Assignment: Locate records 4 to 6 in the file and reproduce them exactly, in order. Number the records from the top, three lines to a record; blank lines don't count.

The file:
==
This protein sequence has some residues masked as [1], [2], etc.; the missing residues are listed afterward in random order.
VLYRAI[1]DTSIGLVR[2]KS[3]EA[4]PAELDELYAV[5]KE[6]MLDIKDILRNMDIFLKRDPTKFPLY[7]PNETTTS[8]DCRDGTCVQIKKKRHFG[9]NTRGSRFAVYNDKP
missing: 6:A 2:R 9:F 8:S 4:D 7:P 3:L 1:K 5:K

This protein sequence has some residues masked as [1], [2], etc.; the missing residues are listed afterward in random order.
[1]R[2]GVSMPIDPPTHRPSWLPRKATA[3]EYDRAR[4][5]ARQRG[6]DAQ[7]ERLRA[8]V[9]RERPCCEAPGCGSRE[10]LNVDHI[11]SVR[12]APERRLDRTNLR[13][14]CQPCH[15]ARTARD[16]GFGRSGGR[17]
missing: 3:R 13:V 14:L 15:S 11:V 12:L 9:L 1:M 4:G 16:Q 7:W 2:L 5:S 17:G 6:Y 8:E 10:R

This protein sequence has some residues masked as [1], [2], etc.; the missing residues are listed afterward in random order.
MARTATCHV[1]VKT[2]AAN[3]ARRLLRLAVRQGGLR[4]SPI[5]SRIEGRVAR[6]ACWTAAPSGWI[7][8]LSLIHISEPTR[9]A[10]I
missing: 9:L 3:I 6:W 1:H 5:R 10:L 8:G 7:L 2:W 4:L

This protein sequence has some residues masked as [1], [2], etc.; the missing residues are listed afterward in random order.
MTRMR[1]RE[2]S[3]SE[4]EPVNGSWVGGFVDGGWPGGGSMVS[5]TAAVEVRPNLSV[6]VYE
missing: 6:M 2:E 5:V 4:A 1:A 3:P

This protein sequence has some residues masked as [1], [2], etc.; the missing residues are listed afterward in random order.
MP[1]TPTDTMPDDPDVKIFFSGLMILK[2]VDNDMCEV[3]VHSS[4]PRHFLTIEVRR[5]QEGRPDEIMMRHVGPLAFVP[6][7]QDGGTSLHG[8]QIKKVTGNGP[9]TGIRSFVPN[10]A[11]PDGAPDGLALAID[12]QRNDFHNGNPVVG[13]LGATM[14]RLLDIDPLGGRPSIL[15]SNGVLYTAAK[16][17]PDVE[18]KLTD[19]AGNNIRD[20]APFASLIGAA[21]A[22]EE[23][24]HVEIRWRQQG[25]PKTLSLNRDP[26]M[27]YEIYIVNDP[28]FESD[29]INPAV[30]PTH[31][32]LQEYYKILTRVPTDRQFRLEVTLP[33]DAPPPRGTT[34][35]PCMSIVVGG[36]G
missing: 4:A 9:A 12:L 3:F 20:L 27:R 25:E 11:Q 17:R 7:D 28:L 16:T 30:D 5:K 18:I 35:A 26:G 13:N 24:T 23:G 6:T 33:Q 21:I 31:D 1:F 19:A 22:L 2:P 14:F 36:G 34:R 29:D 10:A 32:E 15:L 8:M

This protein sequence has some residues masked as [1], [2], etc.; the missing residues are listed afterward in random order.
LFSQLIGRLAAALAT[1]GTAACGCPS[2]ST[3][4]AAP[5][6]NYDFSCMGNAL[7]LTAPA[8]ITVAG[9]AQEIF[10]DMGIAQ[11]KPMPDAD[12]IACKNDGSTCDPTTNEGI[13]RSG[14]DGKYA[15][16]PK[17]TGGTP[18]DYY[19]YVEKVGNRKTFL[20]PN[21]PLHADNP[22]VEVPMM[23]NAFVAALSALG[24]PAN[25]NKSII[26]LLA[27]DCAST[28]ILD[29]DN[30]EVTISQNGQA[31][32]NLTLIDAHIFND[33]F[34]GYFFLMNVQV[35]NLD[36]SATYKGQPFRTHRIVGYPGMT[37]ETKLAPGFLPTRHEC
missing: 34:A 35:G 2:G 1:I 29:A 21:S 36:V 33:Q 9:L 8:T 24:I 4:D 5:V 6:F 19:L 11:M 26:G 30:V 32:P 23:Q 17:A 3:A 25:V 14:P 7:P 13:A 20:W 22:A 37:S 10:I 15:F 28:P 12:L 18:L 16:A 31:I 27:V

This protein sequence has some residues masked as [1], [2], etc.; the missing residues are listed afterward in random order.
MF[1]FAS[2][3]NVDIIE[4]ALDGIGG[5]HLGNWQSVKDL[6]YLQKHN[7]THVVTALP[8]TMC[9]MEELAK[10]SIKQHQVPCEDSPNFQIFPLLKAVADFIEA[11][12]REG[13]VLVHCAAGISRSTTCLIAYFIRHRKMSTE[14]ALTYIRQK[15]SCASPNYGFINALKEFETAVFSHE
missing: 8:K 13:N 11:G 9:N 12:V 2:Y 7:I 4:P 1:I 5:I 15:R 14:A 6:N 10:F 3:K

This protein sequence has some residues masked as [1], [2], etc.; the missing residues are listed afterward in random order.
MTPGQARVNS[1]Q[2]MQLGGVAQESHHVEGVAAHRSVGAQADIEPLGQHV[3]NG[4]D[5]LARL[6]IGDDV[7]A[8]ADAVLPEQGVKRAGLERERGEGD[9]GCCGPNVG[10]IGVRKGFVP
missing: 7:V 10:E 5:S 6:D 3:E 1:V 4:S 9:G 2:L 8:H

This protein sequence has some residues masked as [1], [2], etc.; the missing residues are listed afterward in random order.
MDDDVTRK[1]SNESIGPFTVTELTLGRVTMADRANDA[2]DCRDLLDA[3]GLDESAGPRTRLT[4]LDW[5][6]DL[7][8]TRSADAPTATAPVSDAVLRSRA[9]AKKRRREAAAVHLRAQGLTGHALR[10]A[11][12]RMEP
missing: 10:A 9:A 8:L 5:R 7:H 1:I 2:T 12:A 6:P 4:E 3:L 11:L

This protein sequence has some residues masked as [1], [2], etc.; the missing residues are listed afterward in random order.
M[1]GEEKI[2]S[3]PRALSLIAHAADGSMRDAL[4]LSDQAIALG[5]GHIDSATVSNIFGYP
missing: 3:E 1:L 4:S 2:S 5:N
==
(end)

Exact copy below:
This protein sequence has some residues masked as [1], [2], etc.; the missing residues are listed afterward in random order.
MTRMR[1]RE[2]S[3]SE[4]EPVNGSWVGGFVDGGWPGGGSMVS[5]TAAVEVRPNLSV[6]VYE
missing: 6:M 2:E 5:V 4:A 1:A 3:P

This protein sequence has some residues masked as [1], [2], etc.; the missing residues are listed afterward in random order.
MP[1]TPTDTMPDDPDVKIFFSGLMILK[2]VDNDMCEV[3]VHSS[4]PRHFLTIEVRR[5]QEGRPDEIMMRHVGPLAFVP[6][7]QDGGTSLHG[8]QIKKVTGNGP[9]TGIRSFVPN[10]A[11]PDGAPDGLALAID[12]QRNDFHNGNPVVG[13]LGATM[14]RLLDIDPLGGRPSIL[15]SNGVLYTAAK[16][17]PDVE[18]KLTD[19]AGNNIRD[20]APFASLIGAA[21]A[22]EE[23][24]HVEIRWRQQG[25]PKTLSLNRDP[26]M[27]YEIYIVNDP[28]FESD[29]INPAV[30]PTH[31][32]LQEYYKILTRVPTDRQFRLEVTLP[33]DAPPPRGTT[34][35]PCMSIVVGG[36]G
missing: 4:A 9:A 12:L 3:F 20:L 27:R 25:E 11:Q 17:R 7:D 28:L 16:T 30:D 5:K 18:I 35:A 26:G 13:N 24:T 23:G 6:T 33:Q 21:I 31:D 1:F 19:A 22:L 2:P 14:F 36:G 34:R 29:D 10:A 32:E 15:L 8:M

This protein sequence has some residues masked as [1], [2], etc.; the missing residues are listed afterward in random order.
LFSQLIGRLAAALAT[1]GTAACGCPS[2]ST[3][4]AAP[5][6]NYDFSCMGNAL[7]LTAPA[8]ITVAG[9]AQEIF[10]DMGIAQ[11]KPMPDAD[12]IACKNDGSTCDPTTNEGI[13]RSG[14]DGKYA[15][16]PK[17]TGGTP[18]DYY[19]YVEKVGNRKTFL[20]PN[21]PLHADNP[22]VEVPMM[23]NAFVAALSALG[24]PAN[25]NKSII[26]LLA[27]DCAST[28]ILD[29]DN[30]EVTISQNGQA[31][32]NLTLIDAHIFND[33]F[34]GYFFLMNVQV[35]NLD[36]SATYKGQPFRTHRIVGYPGMT[37]ETKLAPGFLPTRHEC
missing: 34:A 35:G 2:G 1:I 29:A 21:S 36:V 33:Q 9:L 8:T 24:I 4:D 5:V 6:F 19:L 11:M 26:G 30:V 32:P 23:Q 17:A 3:A 25:V 14:P 7:P 13:A 20:W 22:A 37:S 10:I 15:F 28:P 12:L 18:L 16:A 31:I 27:V